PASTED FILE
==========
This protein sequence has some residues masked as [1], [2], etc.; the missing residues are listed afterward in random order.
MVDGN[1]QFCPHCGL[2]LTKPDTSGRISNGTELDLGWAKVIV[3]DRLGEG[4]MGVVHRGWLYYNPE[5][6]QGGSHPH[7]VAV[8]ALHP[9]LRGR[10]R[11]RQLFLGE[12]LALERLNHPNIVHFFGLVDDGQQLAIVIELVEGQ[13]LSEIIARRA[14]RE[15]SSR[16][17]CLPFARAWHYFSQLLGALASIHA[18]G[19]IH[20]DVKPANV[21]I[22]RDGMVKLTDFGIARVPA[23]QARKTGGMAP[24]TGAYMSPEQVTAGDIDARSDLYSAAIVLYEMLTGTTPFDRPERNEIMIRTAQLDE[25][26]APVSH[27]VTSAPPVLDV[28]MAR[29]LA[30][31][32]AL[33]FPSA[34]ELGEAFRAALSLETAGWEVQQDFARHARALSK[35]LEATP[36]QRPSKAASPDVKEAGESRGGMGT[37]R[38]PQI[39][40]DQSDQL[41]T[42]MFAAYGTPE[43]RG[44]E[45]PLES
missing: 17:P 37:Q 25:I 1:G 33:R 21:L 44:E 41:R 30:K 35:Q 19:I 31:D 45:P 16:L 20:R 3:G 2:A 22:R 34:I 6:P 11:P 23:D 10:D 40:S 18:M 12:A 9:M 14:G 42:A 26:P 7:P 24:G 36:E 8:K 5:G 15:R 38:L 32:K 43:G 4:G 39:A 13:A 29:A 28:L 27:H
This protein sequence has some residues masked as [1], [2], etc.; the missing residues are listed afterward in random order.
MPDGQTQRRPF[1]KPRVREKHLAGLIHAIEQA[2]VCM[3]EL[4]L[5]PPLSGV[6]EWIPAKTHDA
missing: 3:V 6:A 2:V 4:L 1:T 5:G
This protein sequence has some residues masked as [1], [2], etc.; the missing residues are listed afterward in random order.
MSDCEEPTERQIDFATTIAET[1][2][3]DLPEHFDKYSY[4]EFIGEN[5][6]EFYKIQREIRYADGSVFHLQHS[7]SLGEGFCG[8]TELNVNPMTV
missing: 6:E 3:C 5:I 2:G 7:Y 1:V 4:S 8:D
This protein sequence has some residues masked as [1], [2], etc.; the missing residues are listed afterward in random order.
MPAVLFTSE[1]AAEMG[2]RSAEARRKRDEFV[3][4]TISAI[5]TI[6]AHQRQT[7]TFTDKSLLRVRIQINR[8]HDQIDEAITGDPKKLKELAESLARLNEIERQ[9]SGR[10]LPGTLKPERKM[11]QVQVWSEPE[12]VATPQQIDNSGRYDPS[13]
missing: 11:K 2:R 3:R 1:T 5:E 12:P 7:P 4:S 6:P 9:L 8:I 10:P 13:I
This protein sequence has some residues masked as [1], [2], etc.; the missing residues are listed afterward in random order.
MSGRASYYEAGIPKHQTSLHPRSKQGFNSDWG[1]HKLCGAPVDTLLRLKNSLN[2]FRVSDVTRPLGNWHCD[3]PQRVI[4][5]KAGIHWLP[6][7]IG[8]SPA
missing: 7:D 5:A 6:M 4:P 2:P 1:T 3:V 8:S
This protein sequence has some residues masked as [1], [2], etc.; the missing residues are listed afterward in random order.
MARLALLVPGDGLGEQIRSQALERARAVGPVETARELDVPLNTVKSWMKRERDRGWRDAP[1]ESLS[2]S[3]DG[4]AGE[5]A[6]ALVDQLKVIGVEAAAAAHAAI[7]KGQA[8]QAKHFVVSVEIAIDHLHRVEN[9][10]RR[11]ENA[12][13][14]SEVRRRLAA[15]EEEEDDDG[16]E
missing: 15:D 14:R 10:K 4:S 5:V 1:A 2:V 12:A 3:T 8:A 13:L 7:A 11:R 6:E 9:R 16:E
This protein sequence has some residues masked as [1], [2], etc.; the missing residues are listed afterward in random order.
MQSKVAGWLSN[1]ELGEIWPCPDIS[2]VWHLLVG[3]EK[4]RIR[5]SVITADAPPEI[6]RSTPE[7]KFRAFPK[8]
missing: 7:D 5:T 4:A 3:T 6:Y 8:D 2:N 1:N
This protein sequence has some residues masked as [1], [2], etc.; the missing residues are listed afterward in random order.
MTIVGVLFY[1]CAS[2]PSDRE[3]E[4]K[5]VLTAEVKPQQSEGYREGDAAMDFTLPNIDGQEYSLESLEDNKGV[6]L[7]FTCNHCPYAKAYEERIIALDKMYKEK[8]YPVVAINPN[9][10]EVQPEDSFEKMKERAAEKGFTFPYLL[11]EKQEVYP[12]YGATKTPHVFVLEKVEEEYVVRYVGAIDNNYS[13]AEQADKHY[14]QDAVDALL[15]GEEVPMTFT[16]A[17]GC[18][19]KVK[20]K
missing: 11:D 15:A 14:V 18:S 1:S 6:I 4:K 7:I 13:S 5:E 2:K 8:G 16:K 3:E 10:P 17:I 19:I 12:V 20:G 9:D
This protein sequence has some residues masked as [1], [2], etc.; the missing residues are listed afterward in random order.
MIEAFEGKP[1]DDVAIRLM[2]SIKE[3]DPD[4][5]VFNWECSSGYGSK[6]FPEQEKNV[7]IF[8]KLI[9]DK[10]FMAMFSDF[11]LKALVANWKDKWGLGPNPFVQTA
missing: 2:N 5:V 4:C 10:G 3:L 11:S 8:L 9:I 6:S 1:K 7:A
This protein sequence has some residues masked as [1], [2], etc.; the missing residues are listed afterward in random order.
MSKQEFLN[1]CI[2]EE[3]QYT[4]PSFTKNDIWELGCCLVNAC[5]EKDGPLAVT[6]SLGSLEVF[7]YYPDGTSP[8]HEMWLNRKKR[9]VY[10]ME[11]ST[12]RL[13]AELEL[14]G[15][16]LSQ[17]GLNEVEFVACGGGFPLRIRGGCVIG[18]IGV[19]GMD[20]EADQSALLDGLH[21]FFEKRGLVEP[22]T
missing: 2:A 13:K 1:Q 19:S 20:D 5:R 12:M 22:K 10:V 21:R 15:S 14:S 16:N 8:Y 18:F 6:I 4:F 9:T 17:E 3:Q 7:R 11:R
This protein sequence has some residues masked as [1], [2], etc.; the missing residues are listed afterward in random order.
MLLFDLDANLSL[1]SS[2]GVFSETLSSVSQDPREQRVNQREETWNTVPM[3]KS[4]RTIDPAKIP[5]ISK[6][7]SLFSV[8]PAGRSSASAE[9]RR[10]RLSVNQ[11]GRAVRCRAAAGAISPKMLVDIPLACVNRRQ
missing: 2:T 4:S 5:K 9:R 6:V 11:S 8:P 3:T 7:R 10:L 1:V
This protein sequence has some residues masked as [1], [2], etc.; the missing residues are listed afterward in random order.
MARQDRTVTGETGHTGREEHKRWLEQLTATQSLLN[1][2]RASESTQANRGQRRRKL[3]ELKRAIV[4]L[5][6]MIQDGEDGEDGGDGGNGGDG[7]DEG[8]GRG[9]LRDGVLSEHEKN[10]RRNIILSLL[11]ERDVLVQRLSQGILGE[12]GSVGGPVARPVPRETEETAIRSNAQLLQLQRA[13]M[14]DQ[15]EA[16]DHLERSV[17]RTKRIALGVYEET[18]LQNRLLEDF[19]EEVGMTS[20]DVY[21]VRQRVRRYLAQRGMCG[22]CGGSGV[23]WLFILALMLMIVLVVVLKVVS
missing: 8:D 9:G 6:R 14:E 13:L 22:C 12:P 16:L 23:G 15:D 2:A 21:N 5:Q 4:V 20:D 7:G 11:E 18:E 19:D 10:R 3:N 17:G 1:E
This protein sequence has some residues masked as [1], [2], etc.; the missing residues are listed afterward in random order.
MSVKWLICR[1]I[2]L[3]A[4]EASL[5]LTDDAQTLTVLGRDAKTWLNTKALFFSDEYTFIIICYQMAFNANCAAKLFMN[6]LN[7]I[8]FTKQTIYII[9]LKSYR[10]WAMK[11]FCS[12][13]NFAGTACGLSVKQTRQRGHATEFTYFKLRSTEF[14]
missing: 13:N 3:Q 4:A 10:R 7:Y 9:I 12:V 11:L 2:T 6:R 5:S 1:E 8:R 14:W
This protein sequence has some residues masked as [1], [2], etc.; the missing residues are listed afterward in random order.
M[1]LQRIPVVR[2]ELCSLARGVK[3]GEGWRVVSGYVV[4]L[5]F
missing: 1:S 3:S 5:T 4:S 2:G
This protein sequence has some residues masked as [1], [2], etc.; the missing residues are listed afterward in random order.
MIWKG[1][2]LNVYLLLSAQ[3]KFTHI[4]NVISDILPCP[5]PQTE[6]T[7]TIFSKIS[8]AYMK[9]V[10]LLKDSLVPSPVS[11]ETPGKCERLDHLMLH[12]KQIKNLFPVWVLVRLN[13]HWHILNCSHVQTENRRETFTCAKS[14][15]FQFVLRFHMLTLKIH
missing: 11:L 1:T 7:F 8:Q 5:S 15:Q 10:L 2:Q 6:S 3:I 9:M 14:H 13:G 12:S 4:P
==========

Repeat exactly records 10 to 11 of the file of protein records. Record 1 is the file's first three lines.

This protein sequence has some residues masked as [1], [2], etc.; the missing residues are listed afterward in random order.
MSKQEFLN[1]CI[2]EE[3]QYT[4]PSFTKNDIWELGCCLVNAC[5]EKDGPLAVT[6]SLGSLEVF[7]YYPDGTSP[8]HEMWLNRKKR[9]VY[10]ME[11]ST[12]RL[13]AELEL[14]G[15][16]LSQ[17]GLNEVEFVACGGGFPLRIRGGCVIG[18]IGV[19]GMD[20]EADQSALLDGLH[21]FFEKRGLVEP[22]T
missing: 2:A 13:K 1:Q 19:S 20:D 5:R 12:M 22:K 10:V 21:R 15:S 14:S 16:N 8:Y 18:F 6:I 4:F 9:T 17:E 3:Q 7:R 11:R
This protein sequence has some residues masked as [1], [2], etc.; the missing residues are listed afterward in random order.
MLLFDLDANLSL[1]SS[2]GVFSETLSSVSQDPREQRVNQREETWNTVPM[3]KS[4]RTIDPAKIP[5]ISK[6][7]SLFSV[8]PAGRSSASAE[9]RR[10]RLSVNQ[11]GRAVRCRAAAGAISPKMLVDIPLACVNRRQ
missing: 2:T 4:S 5:K 9:R 6:V 11:S 8:P 3:T 7:R 10:L 1:V